Flavored Coffees: Coffee Tradition and Modern Chemistry
Thus, coffee tradition had already established the compatibility of certain flavors with coffee long before the advent of flavored whole-bean coffees. The difference, of course, is that the traditional drinks added flavoring during or after brewing the coffee, whereas the contemporary versions are flavored well before brewing.
This difference means that coffee flavorings added to the whole bean need to be considerably stronger than those added after the coffee is brewed. The whole-bean flavors need to carry through the brewing process; assert themselves in the context of the already powerful coffee flavor; give the sensation of sweetness without sugar, the sensation of creaminess without cream, the sensation of whiskey or liqueur with only a tiny addition of alcohol; and maintain their freshness in a product that is largely handled in bulk and exposed to air and oxidation for weeks.
Such impressive versatility and durability can be achieved only through the wonders of modern chemistry. To my knowledge, no flavoring used in whole-bean coffees is entirely natural, and many are, in the technical sense, entirely artificial. The natural flavors used in many sophisticated soft drinks and ice creams, for example, would not have the staying power to remain with the coffee during its long odyssey from roasting plant to cup.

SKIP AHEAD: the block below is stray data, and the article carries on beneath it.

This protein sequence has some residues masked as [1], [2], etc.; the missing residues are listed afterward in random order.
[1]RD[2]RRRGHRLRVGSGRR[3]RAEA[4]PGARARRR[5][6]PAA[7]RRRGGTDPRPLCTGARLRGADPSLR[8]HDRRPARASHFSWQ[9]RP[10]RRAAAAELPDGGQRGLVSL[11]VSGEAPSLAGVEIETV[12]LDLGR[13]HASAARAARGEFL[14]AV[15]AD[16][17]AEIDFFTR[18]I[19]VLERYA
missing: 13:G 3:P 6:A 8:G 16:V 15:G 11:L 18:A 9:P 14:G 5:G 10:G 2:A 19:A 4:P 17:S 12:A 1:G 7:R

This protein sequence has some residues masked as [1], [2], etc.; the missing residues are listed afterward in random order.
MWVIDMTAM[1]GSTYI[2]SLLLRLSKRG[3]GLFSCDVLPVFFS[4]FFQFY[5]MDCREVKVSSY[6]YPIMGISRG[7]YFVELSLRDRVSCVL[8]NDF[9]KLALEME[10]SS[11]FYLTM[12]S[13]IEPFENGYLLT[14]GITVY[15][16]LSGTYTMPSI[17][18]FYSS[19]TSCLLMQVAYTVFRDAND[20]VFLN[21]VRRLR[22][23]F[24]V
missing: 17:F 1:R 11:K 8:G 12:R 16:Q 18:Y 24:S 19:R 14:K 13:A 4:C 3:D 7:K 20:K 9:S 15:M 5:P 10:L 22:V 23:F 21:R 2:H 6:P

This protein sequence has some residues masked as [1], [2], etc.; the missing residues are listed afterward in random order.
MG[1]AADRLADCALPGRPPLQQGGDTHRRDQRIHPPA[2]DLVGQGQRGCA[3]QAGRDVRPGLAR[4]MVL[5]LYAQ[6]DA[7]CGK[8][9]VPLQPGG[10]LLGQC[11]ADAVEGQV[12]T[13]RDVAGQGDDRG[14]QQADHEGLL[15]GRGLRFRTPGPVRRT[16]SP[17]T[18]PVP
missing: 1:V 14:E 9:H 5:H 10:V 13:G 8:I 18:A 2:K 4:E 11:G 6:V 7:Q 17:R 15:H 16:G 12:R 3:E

The people who create and market flavors for the specialty-coffee trade usually provide flavors and fragrances for a variety of purposes, and draw from a growing body of technical and aesthetic knowledge that includes aspects of physiology, chemistry, botany, and the long cultural traditions of flavor- and fragrance-making. Thus, the flavors added to whole-bean coffees are suggested by tradition, created by chemistry, and ultimately chosen by the roaster, who may further suggest new flavors or request custom modification of the old. Consequently, one roaster may carry a creamier version of hazelnut and another a nuttier or less assertive version, even though both purchase their flavors from the same vendor. Some roasters work closely with the flavor chemists, building a common vocabulary of reference. So even in this relatively artificially defined arena, specialty coffees still exhibit an individualism absent in most commercial products.
Coffee Tradition and Modern Chemistry
The Flavored Coffee Controversy
Flavoring Compromises and Alternatives
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Adapted from Coffee: A Guide to Buying, Brewing & Enjoying; Espresso: Ultimate Coffee; and Home Coffee Roasting: Romance & Revival. St. Martin's Press.
Copyright © 1996, 2001 by Kenneth Davids. All Rights Reserved.